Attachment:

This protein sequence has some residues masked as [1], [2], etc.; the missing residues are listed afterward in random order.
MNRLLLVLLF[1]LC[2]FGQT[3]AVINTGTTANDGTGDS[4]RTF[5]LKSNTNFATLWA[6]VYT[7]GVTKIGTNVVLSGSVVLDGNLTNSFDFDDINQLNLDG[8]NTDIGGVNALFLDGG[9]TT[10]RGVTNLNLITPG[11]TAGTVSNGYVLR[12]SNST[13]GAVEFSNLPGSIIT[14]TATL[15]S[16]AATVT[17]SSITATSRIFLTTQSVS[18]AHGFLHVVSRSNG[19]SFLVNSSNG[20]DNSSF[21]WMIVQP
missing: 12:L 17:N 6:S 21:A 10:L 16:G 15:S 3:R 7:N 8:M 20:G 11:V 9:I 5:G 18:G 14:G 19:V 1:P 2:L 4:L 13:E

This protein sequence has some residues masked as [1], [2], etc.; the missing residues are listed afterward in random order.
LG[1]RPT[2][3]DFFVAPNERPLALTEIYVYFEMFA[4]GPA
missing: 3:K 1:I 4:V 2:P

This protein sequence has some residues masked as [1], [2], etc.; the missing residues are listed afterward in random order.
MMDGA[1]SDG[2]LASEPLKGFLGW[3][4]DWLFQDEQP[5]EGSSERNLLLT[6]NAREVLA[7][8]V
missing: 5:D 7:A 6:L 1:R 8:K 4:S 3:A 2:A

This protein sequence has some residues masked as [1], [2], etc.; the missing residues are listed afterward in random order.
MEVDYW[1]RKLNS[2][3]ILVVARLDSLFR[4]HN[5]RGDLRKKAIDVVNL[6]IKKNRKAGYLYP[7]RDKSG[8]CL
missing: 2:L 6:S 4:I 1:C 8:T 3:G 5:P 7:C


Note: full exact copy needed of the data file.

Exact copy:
This protein sequence has some residues masked as [1], [2], etc.; the missing residues are listed afterward in random order.
MNRLLLVLLF[1]LC[2]FGQT[3]AVINTGTTANDGTGDS[4]RTF[5]LKSNTNFATLWA[6]VYT[7]GVTKIGTNVVLSGSVVLDGNLTNSFDFDDINQLNLDG[8]NTDIGGVNALFLDGG[9]TT[10]RGVTNLNLITPG[11]TAGTVSNGYVLR[12]SNST[13]GAVEFSNLPGSIIT[14]TATL[15]S[16]AATVT[17]SSITATSRIFLTTQSVS[18]AHGFLHVVSRSNG[19]SFLVNSSNG[20]DNSSF[21]WMIVQP
missing: 12:L 17:N 6:S 21:A 10:L 16:G 15:S 3:R 7:N 8:M 20:G 11:V 9:I 5:G 18:G 14:G 19:V 1:P 2:L 4:L 13:E

This protein sequence has some residues masked as [1], [2], etc.; the missing residues are listed afterward in random order.
LG[1]RPT[2][3]DFFVAPNERPLALTEIYVYFEMFA[4]GPA
missing: 3:K 1:I 4:V 2:P

This protein sequence has some residues masked as [1], [2], etc.; the missing residues are listed afterward in random order.
MMDGA[1]SDG[2]LASEPLKGFLGW[3][4]DWLFQDEQP[5]EGSSERNLLLT[6]NAREVLA[7][8]V
missing: 5:D 7:A 6:L 1:R 8:K 4:S 3:A 2:A

This protein sequence has some residues masked as [1], [2], etc.; the missing residues are listed afterward in random order.
MEVDYW[1]RKLNS[2][3]ILVVARLDSLFR[4]HN[5]RGDLRKKAIDVVNL[6]IKKNRKAGYLYP[7]RDKSG[8]CL
missing: 2:L 6:S 4:I 1:C 8:T 3:G 5:P 7:C